The announcement this past week that the European Union could be offering an unprecedented aid and trade package to both Israel and Palestine if they reach a peace agreement has brought renewed hope to one of the world’s most painful and longstanding conflicts in recent memory. As a continent that is inextricably connected with the origin of the Israel-Palestine conflict, but also is a living example of how deep-rooted conflict can be solved through economic and political engagement, Europe is in a unique position to help Israelis and Palestinians find a way to heal deep wounds and craft a peaceful and prosperous future. Regardless of how this initiative unfolds, it naturally raises the question of what else can be done to build a global society in which different peoples, different creeds, and different world outlooks can live side-by-side in peace.
Universities have done much to drive progress in many areas of human existence, but the challenge remains as to how we can best contribute to world peace. Since I joined George Mason University, I’ve been impressed by the pioneering work of my colleagues in the School of Conflict Analysis and Resolution to try to interrupt cycles of violence. Some of them, like Marc Gopin and his colleagues at CRDC, have decades of experience in the Middle East and are actively engaged in mediating the conflict between Israelis and Palestinians. The pioneering projects undertaken by them and other colleagues to create better understanding in places as diverse as Afghanistan, Iran, and Syria in recent years is remarkable.
Yet I believe the most important thing we can do to prevent future conflict is to create an inclusive learning environment where students from different backgrounds can develop their capacity to look at the world through multiple lenses, to productively engage with people different from themselves. One of the most important assets we have at George Mason University in this regard is the astonishing diversity of backgrounds and perspective on our campus, the representation of hundreds of nationalities, and an academic culture that embraces the study of all the cultures of the world.
A good example is the Ali Vural Ak Center for Global Islamic Studies, generously funded by a Turkish businessman and philanthropist, that is dedicated to advancing our understanding of Islam and its role in the world. The multidisciplinary program in Middle East Studies helps students develop a multifaceted appreciation of the dynamics of this crucial region.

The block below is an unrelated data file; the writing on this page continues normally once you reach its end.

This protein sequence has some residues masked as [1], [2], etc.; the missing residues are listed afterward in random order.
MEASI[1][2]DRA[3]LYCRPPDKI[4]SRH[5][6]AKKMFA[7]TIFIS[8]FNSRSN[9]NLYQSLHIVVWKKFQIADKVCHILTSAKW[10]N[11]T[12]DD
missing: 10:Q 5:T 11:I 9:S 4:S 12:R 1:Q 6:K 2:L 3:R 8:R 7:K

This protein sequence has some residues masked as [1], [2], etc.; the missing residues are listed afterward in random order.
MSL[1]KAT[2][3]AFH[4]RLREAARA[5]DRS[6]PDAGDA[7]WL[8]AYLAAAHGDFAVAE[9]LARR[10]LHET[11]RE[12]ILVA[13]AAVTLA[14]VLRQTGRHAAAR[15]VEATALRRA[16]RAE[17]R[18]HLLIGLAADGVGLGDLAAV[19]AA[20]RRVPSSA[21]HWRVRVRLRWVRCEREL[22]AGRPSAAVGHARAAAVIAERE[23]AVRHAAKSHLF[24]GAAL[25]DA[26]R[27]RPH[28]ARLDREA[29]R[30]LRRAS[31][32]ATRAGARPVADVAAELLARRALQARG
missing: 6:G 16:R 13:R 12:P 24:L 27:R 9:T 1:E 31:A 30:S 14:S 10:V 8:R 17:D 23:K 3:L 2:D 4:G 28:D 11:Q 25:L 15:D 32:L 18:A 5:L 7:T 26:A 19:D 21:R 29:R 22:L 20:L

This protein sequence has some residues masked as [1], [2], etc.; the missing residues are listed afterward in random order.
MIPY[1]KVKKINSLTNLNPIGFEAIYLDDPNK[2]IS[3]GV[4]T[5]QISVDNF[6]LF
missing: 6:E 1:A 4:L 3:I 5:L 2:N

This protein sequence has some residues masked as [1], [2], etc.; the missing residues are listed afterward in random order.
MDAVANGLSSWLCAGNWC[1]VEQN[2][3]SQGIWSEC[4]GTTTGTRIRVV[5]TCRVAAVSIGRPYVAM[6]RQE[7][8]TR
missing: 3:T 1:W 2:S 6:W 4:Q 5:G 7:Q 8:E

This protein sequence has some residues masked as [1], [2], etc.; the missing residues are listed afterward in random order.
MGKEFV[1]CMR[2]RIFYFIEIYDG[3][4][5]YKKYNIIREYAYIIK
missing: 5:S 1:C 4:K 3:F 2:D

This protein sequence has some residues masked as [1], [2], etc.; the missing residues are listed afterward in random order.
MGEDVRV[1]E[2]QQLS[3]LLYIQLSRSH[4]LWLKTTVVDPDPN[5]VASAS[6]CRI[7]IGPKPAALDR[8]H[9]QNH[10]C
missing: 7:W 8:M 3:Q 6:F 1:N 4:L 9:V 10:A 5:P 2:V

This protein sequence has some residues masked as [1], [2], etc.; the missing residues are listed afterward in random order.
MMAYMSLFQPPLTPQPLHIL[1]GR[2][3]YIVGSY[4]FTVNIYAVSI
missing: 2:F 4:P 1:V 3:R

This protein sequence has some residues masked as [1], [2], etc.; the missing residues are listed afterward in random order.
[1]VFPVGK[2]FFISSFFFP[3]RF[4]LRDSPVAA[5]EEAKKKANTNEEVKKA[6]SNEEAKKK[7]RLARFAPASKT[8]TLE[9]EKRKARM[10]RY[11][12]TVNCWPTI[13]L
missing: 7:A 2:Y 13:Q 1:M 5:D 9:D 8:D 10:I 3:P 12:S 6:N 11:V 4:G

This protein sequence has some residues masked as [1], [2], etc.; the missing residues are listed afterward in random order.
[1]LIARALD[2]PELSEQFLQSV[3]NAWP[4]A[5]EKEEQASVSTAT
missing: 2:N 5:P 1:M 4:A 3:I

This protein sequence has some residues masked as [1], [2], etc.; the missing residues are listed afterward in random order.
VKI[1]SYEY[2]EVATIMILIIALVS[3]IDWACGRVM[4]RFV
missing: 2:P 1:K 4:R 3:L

During my very first graduation ceremony last year, we honored an impressive entrepreneur and astronaut, Anousheh Ansari ’89, an Iranian Muslim alumna whose life in many ways reflects our belief in diversity and the opportunities brought about by education. Later this year, we welcomed back to our campus another impressive alumna, Zainab Salbi ’96, an Iraqi Muslim social entrepreneur who has brought about hope to thousands of women around the world. I have known and admired them both before I came to Mason and I was not surprised to learn that both were a product of this special institution.
This week, I will be honored to introduce to the Mason community another extraordinary woman from the Middle East, Shari Arison. As a business leader and philanthropist, Shari has pioneered key initiatives globally that are very close to my heart, and to Mason’s mission. She believes that the ultimate purpose of business and social enterprises is to bring about positive change in the world. And, like Ali Vural Ak and many others, she believes in our mission and has endowed a professorship that seeks to advance a new philosophy of business leadership.
Shari is an Israeli, and I am aware that her presence at graduation has upset some students and faculty who have had a very painful relationship to Israel in terms of the conflict and their people’s history. With full respect for all concerned, our graduation ceremony will help to reaffirm our commitment to the mission of our university, and my own highest goals, namely that the world is made better by deep, courageous, and compassionate engagement with all peoples, with their civilizations, with their respective religions, with their hopes and dreams, and with their sorrows and suffering, even when doing so can put us in between peoples in conflict. This is the Mason way–to enable and empower students from all civilizations, and to pioneer new initiatives and projects that will make this precious planet a far better place for all than the one we inherited.
We at Mason will continue to do what we can to build a world that is more peaceful and prosperous for all.